I find that a dark, granular sweetener works wonderfully. And since my recipes avoid processed sweeteners, things like Sucanat, monk fruit, or coconut sugar are very appropriate here. Me personally, I used brown Erythritol due to my blood sugar.
What’s Different About This Recipe?
Many Pfeffernusse recipes call for wrapping your dough in plastic wrap and chilling it in the fridge for several hours. This recipe does away with all that! Simply mix all the ingredients together and scoop them on your cookie sheet for baking. Simple!
Also, this recipe is gluten-free if you purchase ingredients that are labeled as such.
Pfeffernusse Cookies As Gifts
If you love to bake for people during the holidays, these cookies are a great option. They hold up super well in shipping if packed tightly.
What You Need To Make Pfeffernusse Cookies
(Print recipe from recipe card at the bottom of this post)
1 tsp. ground cinnamon
½ tsp. ground nutmeg
¼ tsp. ground cloves
½ ground allspice
¼ tsp. ground black pepper – White pepper will work too in a pinch.
1 tsp. ground anise seed – Or you can use ½ teaspoon of anise extract.
¼ tsp. baking soda
2 ½ cups oat flour – Purchase gluten-free if that is important for you.
1 cup granular sweetener – Try Sucanat, coconut sugar, or monk fruit. Any of these are clean eating replacements for brown sugar. I used brown Erythritol because of my blood sugar.
2 large eggs – Room temperature.
¼ cup virgin coconut oil – In a liquid state. If yours is solid, a quick 30 seconds in the microwave should do the trick. You can sub with the same amount of butter if you prefer that. Unsalted butter works best.
1 tsp. pure vanilla extract – Avoid vanilla flavoring.
¼ cup unsweetened applesauce – This helps reduce the fat content.
1 cup powdered sweetener – If you can’t find one of the above-mentioned sweeteners in powdered form, you can grind your own in a spice grinder.
How To Make Pfeffernusse Cookies
Preheat oven to 350° F. and line cookie sheet (or sheets) with parchment paper.
In a medium bowl, using a whisk, whisk together all the spices.
Whisk in the remaining dry ingredients.
Add the wet ingredients to the flour mixture and stir with a wooden spoon until it becomes too thick to stir. Continue kneading by hand if necessary, just enough to get everything combined.
If using an electric mixer such as a KitchenAid stand mixer, use a medium speed with a dough hook. The paddle attachment will also work. You should end up with a scoopable, yet slightly stiff dough.
Us a cookie scoop to scoop equal portions onto parchment-lined cookie sheets. Use a small scoop. These should be relatively tiny cookies. Approximately the diameter of a Nilla Wafer.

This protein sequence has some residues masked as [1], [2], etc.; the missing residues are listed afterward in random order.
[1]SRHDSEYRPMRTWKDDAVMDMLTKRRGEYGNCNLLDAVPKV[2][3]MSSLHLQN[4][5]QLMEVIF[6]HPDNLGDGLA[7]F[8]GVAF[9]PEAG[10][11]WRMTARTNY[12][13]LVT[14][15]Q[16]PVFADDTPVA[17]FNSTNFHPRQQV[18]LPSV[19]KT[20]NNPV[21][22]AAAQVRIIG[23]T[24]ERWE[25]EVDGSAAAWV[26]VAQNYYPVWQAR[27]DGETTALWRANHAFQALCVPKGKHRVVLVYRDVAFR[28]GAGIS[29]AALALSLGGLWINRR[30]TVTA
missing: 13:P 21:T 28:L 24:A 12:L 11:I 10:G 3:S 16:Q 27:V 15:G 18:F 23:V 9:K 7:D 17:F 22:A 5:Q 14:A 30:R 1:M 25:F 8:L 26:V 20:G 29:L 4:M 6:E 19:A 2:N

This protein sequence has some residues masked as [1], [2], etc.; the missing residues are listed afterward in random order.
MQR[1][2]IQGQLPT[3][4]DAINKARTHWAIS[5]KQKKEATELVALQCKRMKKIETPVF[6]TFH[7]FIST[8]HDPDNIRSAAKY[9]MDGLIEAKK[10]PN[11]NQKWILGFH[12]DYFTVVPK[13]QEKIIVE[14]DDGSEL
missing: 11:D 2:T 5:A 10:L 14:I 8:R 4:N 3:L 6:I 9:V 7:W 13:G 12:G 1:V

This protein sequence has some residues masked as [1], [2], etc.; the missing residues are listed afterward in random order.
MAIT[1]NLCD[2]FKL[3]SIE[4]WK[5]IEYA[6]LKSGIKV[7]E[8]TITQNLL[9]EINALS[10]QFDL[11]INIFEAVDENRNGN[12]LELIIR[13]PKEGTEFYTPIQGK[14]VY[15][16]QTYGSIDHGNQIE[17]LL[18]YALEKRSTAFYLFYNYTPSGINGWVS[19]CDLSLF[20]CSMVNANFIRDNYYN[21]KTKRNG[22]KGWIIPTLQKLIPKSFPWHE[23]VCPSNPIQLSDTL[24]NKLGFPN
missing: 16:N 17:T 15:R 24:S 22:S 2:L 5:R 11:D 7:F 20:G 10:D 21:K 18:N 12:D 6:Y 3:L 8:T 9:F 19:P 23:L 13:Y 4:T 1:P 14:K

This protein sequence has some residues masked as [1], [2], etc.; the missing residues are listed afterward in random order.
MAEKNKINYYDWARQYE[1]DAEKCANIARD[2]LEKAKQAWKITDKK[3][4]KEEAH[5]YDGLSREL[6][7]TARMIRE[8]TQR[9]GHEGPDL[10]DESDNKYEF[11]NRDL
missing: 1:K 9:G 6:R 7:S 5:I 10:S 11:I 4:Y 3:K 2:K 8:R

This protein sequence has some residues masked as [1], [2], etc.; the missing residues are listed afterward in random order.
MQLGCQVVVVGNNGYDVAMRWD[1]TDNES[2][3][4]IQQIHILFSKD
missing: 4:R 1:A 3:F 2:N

Bake for 10-15 minutes, or until the outside of the cookies feel firm to the touch.
Cool them completely on a wire rack.
Place the powdered sweetener in a bowl and roll the cooled cookies in the sweetener until they are fully coated.
Serve or pack up for storing.
More German Holiday Cookies
- Thumbprint Cookies
- Lemon Horn Cookies
- German Oatmeal Cookies (4 flavors from one batch!)
- Honey Almond Cookies
Other Traditional German Recipes
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Pfeffernusse Cookie Recipe Card
CLICK TO WATCH THIS RECIPE IN ACTION!
- Baking sheets
- Parchment paper
- Cookie scoop (helpful, but not critical)
- 1 tsp. ground cinnamon
- ½ tsp. ground nutmeg
- ¼ tsp. ground cloves
- ½ tsp. ground allspice
- ¼ tsp. ground black pepper
- 1 tsp. ground anise seed (or ½ tsp. anise seed extract)
- ¼ tsp. baking soda
- 2½ cups oat flour
- 1 cup granular sweetener
- 2 large eggs (room temperature)
- ¼ cup virgin coconut oil (in liquid state)
- 1 tsp. pure vanilla extract
- ¼ cup unsweetened apple sauce
- ½ cup powdered sweetener
- Preheat oven to 350° F. and line cookie sheets with parchment paper.
- In a large mixing bowl, using a whisk, stir together all the spices.
- Whisk in the remaining dry ingredients.
- Add the wet ingredients and stir with a wooden spoon until it becomes too thick to stir. Continue kneading by hand if necessary, just enough to get everything combined.
- Us a cookie scoop to scoop equal portions onto parchment-lined baking sheets.
- Bake for 10-15 minutes, or until the outside of the cookies feel firm to the touch.
- Cool them completely on a cooling rack.
- Place the powdered sweetener in a bowl and roll the cooled cookies in the sweetener until they are fully coated.
- Serve or pack up for storing.